Andrew McCutchen has been one of the faces behind the resurgence of the Pittsburgh Pirates this season and is the most likely of them all to have a Hall of Fame career.
McCutchen is the definition of a "five-tool player" as his combination speed, defense, hitting for average, hitting for power and his arm strength are among the best of current outfielders in baseball today. A former first-round pick of the Pirates back in 2005, McCutchen has been selected to three All-Star games and finished in third in the NL MVP Award last season.
For his career, McCutchen has a .291 average to go along with 91 home runs, 341 RBI and 116 stolen bases. At only 26, McCutchen still has plenty of years left for him to continue to make a run at immortality.
When looking over the Cardinals roster, the first name that pops out to most people is that of Adam Wainwright. A former first-round pick of the Cardinals back in 2000, Wainwright truly burst onto the scene in 2007 when he was converted into a starter for St. Louis.
Since making the move to the rotation, Wainwright has been one of the best right-handed pitchers in all of baseball. He finished in the top three in the NL Cy Young Award voting twice, once in 2009 and again in 2010, and has been named an All-Star twice.
At the age of 31, Wainwright is in the middle of his prime and will continue to be one of the most dominant starters in the game barring any injuries. For his career, Wainwright is 92-53 with a 3.06 ERA and 1034 strikeouts in 1213.2 innings pitched.
When talking about pure power hitters in the game today, Paul Goldschmidt is one of the first names that comes to mind. Measuring in at 6'3", 245 pounds, Goldschmidt is an absolute tank who has truly become a star in 2013.
After hitting 28 home runs in his first 193 games over two seasons for the Diamondbacks, Goldschmidt has already shown his adjustments by cranking out 21 home runs in 89 games this season. More importantly, he has increased his batting average every season of his career and now holds a solid .288 average for his career.
With 49 home runs already at the age of 25, Goldschmidt is quickly making a name for himself as one of the premier power-hitting first basemen in the game today.
If not for a rash of injuries over his career, Troy Tulowitzki's numbers could be even better than what they are today. With that being said, at the age of 28, Tulowitzki still has the chance to go down as one of the best offensive shortstops to ever play the game.
For his career, Tulo owns a .296 batting average to go along with 146 home runs in 805 games over eight years in Colorado. He has finished in the top five in MVP voting on two occasions and has been named to the All-Star team on three separate occasions.
Tulo isn't only about offense, however, as he also took home the Gold Glove award in 2010 and in 2011. Many will say that Tulo's numbers have been aided by the friendly confines of Coors Field, but that simply isn't true. Though his batting average is 38 points higher at home for his career, his power numbers are relatively the same, as 67 of his 146 home runs have in fact come on the road.
The list of dominant, power-throwing left-handed pitchers is a mile long, but the best one in the game today is 25-year-old Clayton Kershaw.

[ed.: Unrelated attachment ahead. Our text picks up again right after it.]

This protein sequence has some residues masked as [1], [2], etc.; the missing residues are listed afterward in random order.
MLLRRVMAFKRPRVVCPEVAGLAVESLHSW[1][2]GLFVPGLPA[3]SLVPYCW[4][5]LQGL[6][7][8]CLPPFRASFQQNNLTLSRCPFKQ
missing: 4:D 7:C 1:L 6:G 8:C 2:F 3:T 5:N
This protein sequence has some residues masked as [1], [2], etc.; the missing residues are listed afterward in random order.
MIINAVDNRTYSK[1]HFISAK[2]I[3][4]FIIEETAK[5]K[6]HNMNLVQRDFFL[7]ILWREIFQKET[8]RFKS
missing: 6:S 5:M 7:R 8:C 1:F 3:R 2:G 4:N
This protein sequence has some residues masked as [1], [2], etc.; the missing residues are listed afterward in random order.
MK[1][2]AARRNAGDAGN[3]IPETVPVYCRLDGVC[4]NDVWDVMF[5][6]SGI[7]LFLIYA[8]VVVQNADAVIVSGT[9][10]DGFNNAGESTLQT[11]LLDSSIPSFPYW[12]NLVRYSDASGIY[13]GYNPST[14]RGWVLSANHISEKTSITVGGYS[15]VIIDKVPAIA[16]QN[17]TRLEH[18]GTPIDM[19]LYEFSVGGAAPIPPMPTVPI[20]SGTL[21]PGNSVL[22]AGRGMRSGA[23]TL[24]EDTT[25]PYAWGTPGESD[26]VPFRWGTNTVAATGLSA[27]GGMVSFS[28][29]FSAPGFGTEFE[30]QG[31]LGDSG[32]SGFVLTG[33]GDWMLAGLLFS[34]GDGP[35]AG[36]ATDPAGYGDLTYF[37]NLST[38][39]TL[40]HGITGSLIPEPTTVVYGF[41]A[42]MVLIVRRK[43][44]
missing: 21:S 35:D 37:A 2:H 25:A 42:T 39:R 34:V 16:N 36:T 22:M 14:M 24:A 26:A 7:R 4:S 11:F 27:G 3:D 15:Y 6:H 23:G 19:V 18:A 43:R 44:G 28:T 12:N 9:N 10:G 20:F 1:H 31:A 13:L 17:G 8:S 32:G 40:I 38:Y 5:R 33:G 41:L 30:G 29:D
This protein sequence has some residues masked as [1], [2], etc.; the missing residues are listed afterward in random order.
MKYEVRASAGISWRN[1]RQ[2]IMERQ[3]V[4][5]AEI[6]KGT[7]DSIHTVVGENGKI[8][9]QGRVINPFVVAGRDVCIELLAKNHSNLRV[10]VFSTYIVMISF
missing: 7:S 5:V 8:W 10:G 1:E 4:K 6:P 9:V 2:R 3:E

After debuting in 2008 with a 4.26 ERA, Kershaw has yet to have a season in which his ERA was over 3.00, which included leading the National League in 2011 and in 2012. In 2011, Kershaw truly turned into a star, as he went on to win the NL Cy Young Award. He finished that season with a 21-5 record, 2.28 ERA and 248 strikeouts.
At this point in his career, Kershaw is already a three-time All-Star and will most likely continue to add to that total. With 1,103 strikeouts already in his career, Kershaw is one of the few pitchers in baseball today who have a legitimate shot of reaching 3,000 for his career. Despite being 25, Kershaw still ranks 49th among active pitchers with those 1,103 strikeouts and could potentially go down as one of the best left-handed pitchers of all time.
Though he may be considered a late bloomer on this list, Chase Headley currently stands as the best chance for any current San Diego Padre to make it to the hall.
San Diego's Petco Park has had a reputation of eating most power hitters alive, but that still didn't stop Headley from swatting 31 home runs for the Padres in 2012 on his way to finishing fifth in the NL MVP Award.
Defensively, Headley is one of the best in the game today, as his .968 fielding percentage ranks third among active players and 10th all-time.
Finally, the San Francisco Giants' Buster Posey is the last player on this list who could see his name in Cooperstown by the end of his career.
Posey has been everything and then some for the Giants, who took him with the fifth overall pick in the 2008 draft. It didn't take long for Posey to make it to the big leagues either, as he debuted with the Giants at the tail end of the 2009 season, before taking over behind the plate for San Francisco in 2010.
That year, Posey went on to win Rookie of the Year honors while helping guide the Giants rotation to a 2010 World Series victory over the Texas Rangers. Posey would go on to win the National League MVP Award in 2012 too, as well as take home his second World Series title.
At the age of 26, Posey has already accomplished more than most players in the majors and has established himself as one of the best players in the game. For his career, Posey has hit .315 with 59 home runs with 241 RBI over 393 games. If Posey continues to play at this level, he could easily go down as one of the best catchers to ever play the game.